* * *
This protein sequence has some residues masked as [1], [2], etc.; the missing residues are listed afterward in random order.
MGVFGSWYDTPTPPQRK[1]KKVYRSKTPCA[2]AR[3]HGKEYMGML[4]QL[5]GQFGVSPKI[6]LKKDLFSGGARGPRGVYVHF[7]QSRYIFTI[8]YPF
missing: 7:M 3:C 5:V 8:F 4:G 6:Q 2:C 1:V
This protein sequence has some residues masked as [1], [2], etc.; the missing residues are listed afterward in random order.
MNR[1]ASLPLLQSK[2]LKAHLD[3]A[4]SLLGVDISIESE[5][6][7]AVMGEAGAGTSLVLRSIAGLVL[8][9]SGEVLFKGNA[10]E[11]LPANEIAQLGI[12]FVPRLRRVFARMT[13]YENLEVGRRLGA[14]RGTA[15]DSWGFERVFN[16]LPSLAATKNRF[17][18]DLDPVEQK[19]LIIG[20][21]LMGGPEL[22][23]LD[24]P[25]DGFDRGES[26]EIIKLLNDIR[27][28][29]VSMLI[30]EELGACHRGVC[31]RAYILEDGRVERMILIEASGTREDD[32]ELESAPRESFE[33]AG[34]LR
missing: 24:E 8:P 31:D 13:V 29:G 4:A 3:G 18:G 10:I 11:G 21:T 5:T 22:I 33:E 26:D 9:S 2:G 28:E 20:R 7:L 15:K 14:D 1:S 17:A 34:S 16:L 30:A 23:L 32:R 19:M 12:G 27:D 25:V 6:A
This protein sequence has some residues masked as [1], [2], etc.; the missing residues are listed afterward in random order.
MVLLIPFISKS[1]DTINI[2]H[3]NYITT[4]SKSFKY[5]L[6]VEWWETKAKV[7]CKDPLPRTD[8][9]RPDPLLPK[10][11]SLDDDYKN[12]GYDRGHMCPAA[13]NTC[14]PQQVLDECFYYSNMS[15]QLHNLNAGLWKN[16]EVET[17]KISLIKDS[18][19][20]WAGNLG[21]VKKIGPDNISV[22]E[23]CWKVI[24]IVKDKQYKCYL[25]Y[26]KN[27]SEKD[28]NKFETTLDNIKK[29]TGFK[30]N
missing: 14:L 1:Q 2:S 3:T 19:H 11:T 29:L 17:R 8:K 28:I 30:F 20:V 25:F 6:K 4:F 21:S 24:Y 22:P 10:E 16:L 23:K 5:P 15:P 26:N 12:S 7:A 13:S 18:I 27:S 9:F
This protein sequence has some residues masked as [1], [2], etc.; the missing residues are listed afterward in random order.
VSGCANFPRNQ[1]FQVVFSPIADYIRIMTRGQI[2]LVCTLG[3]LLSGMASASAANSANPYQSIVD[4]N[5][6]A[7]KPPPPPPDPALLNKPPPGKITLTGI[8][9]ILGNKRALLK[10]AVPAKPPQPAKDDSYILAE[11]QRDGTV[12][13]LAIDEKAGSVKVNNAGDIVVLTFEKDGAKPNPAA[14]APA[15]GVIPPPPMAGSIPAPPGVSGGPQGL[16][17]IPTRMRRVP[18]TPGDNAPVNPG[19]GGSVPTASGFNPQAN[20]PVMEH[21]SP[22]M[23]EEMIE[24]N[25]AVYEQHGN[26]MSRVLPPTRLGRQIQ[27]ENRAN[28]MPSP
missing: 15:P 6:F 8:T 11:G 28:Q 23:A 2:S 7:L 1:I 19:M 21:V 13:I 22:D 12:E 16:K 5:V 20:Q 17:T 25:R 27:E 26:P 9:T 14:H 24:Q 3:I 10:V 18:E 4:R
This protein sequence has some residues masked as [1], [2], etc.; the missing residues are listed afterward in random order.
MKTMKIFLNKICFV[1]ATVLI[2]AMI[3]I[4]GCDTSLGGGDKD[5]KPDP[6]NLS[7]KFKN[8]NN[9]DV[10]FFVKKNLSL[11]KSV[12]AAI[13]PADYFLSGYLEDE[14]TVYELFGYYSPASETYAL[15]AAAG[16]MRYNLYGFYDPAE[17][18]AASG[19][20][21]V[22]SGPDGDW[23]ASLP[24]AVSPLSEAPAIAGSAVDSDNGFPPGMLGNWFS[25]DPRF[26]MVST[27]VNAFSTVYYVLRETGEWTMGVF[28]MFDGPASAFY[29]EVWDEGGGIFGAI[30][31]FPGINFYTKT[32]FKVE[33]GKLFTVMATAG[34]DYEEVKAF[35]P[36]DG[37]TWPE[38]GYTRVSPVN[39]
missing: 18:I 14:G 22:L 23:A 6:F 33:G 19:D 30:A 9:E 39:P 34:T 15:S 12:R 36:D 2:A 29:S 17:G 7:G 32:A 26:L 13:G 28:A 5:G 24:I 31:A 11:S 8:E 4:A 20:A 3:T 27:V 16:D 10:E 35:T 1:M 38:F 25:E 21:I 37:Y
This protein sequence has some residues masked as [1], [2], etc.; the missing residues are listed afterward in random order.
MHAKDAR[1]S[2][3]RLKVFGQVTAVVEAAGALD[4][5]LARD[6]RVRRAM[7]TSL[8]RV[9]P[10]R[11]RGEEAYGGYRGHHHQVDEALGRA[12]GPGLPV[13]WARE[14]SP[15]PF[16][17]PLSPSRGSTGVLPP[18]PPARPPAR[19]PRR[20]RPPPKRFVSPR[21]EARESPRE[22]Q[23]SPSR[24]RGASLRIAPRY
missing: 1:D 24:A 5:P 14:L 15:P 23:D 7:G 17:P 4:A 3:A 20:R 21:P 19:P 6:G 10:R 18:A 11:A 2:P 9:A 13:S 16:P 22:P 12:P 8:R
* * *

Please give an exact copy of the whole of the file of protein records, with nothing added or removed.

This protein sequence has some residues masked as [1], [2], etc.; the missing residues are listed afterward in random order.
MGVFGSWYDTPTPPQRK[1]KKVYRSKTPCA[2]AR[3]HGKEYMGML[4]QL[5]GQFGVSPKI[6]LKKDLFSGGARGPRGVYVHF[7]QSRYIFTI[8]YPF
missing: 7:M 3:C 5:V 8:F 4:G 6:Q 2:C 1:V
This protein sequence has some residues masked as [1], [2], etc.; the missing residues are listed afterward in random order.
MNR[1]ASLPLLQSK[2]LKAHLD[3]A[4]SLLGVDISIESE[5][6][7]AVMGEAGAGTSLVLRSIAGLVL[8][9]SGEVLFKGNA[10]E[11]LPANEIAQLGI[12]FVPRLRRVFARMT[13]YENLEVGRRLGA[14]RGTA[15]DSWGFERVFN[16]LPSLAATKNRF[17][18]DLDPVEQK[19]LIIG[20][21]LMGGPEL[22][23]LD[24]P[25]DGFDRGES[26]EIIKLLNDIR[27][28][29]VSMLI[30]EELGACHRGVC[31]RAYILEDGRVERMILIEASGTREDD[32]ELESAPRESFE[33]AG[34]LR
missing: 24:E 8:P 31:D 13:V 29:G 4:A 3:G 18:G 10:I 11:G 21:T 5:T 22:I 33:E 26:D 9:S 2:G 28:E 20:R 7:L 15:K 14:D 1:S 17:A 34:S 16:L 30:A 23:L 32:R 19:M 12:G 27:D 25:V 6:A
This protein sequence has some residues masked as [1], [2], etc.; the missing residues are listed afterward in random order.
MVLLIPFISKS[1]DTINI[2]H[3]NYITT[4]SKSFKY[5]L[6]VEWWETKAKV[7]CKDPLPRTD[8][9]RPDPLLPK[10][11]SLDDDYKN[12]GYDRGHMCPAA[13]NTC[14]PQQVLDECFYYSNMS[15]QLHNLNAGLWKN[16]EVET[17]KISLIKDS[18][19][20]WAGNLG[21]VKKIGPDNISV[22]E[23]CWKVI[24]IVKDKQYKCYL[25]Y[26]KN[27]SEKD[28]NKFETTLDNIKK[29]TGFK[30]N
missing: 14:L 1:Q 2:S 3:T 19:H 11:T 29:L 17:R 8:K 28:I 30:F 20:V 25:F 6:K 4:F 21:S 24:Y 22:P 10:E 16:L 23:K 5:P 15:P 26:N 12:S 7:A 13:S 18:I 27:S 9:F
This protein sequence has some residues masked as [1], [2], etc.; the missing residues are listed afterward in random order.
VSGCANFPRNQ[1]FQVVFSPIADYIRIMTRGQI[2]LVCTLG[3]LLSGMASASAANSANPYQSIVD[4]N[5][6]A[7]KPPPPPPDPALLNKPPPGKITLTGI[8][9]ILGNKRALLK[10]AVPAKPPQPAKDDSYILAE[11]QRDGTV[12][13]LAIDEKAGSVKVNNAGDIVVLTFEKDGAKPNPAA[14]APA[15]GVIPPPPMAGSIPAPPGVSGGPQGL[16][17]IPTRMRRVP[18]TPGDNAPVNPG[19]GGSVPTASGFNPQAN[20]PVMEH[21]SP[22]M[23]EEMIE[24]N[25]AVYEQHGN[26]MSRVLPPTRLGRQIQ[27]ENRAN[28]MPSP
missing: 15:P 6:F 8:T 11:G 28:Q 23:A 2:S 7:L 1:I 19:M 21:V 13:I 22:D 12:E 16:K 5:V 20:Q 17:T 25:R 27:E 26:P 9:T 14:H 24:Q 3:I 10:V 18:E 4:R
This protein sequence has some residues masked as [1], [2], etc.; the missing residues are listed afterward in random order.
MKTMKIFLNKICFV[1]ATVLI[2]AMI[3]I[4]GCDTSLGGGDKD[5]KPDP[6]NLS[7]KFKN[8]NN[9]DV[10]FFVKKNLSL[11]KSV[12]AAI[13]PADYFLSGYLEDE[14]TVYELFGYYSPASETYAL[15]AAAG[16]MRYNLYGFYDPAE[17][18]AASG[19][20][21]V[22]SGPDGDW[23]ASLP[24]AVSPLSEAPAIAGSAVDSDNGFPPGMLGNWFS[25]DPRF[26]MVST[27]VNAFSTVYYVLRETGEWTMGVF[28]MFDGPASAFY[29]EVWDEGGGIFGAI[30][31]FPGINFYTKT[32]FKVE[33]GKLFTVMATAG[34]DYEEVKAF[35]P[36]DG[37]TWPE[38]GYTRVSPVN[39]
missing: 18:I 14:G 22:L 23:A 6:F 33:G 19:D 30:A 9:E 39:P 34:T 15:S 12:R 36:D 2:A 29:S 17:G 7:G 32:A 26:L 13:G 28:A 5:G 24:I 31:A 11:S 8:E 4:A 20:A 3:T 27:V 16:D 10:E 35:T 1:M 38:F 25:E 21:I 37:Y
This protein sequence has some residues masked as [1], [2], etc.; the missing residues are listed afterward in random order.
MHAKDAR[1]S[2][3]RLKVFGQVTAVVEAAGALD[4][5]LARD[6]RVRRAM[7]TSL[8]RV[9]P[10]R[11]RGEEAYGGYRGHHHQVDEALGRA[12]GPGLPV[13]WARE[14]SP[15]PF[16][17]PLSPSRGSTGVLPP[18]PPARPPAR[19]PRR[20]RPPPKRFVSPR[21]EARESPRE[22]Q[23]SPSR[24]RGASLRIAPRY
missing: 1:D 24:A 5:P 14:L 15:P 23:D 7:G 17:P 4:A 3:A 20:R 21:P 19:P 6:G 10:R 18:A 11:A 2:P 9:A 13:S 16:P 22:P 12:P 8:R